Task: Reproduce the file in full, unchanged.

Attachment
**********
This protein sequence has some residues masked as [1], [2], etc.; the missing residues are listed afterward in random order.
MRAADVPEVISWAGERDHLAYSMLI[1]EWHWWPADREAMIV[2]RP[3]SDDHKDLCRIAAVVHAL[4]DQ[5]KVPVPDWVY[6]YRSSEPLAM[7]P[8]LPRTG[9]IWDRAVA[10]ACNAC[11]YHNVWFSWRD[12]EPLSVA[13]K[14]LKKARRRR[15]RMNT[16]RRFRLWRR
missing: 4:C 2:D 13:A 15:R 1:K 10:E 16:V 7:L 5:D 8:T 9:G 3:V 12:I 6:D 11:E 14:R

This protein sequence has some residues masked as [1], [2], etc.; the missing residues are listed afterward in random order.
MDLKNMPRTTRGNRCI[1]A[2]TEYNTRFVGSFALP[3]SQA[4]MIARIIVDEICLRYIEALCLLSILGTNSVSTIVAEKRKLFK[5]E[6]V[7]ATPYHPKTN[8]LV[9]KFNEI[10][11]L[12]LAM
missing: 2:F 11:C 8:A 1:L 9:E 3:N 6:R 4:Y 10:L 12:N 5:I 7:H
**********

This protein sequence has some residues masked as [1], [2], etc.; the missing residues are listed afterward in random order.
MRAADVPEVISWAGERDHLAYSMLI[1]EWHWWPADREAMIV[2]RP[3]SDDHKDLCRIAAVVHAL[4]DQ[5]KVPVPDWVY[6]YRSSEPLAM[7]P[8]LPRTG[9]IWDRAVA[10]ACNAC[11]YHNVWFSWRD[12]EPLSVA[13]K[14]LKKARRRR[15]RMNT[16]RRFRLWRR
missing: 4:C 2:D 13:A 15:R 1:K 10:E 16:V 7:L 5:D 8:T 9:G 3:V 12:I 6:D 11:E 14:R

This protein sequence has some residues masked as [1], [2], etc.; the missing residues are listed afterward in random order.
MDLKNMPRTTRGNRCI[1]A[2]TEYNTRFVGSFALP[3]SQA[4]MIARIIVDEICLRYIEALCLLSILGTNSVSTIVAEKRKLFK[5]E[6]V[7]ATPYHPKTN[8]LV[9]KFNEI[10][11]L[12]LAM
missing: 2:F 11:C 8:A 1:L 9:E 3:N 6:R 4:Y 10:L 12:N 5:I 7:H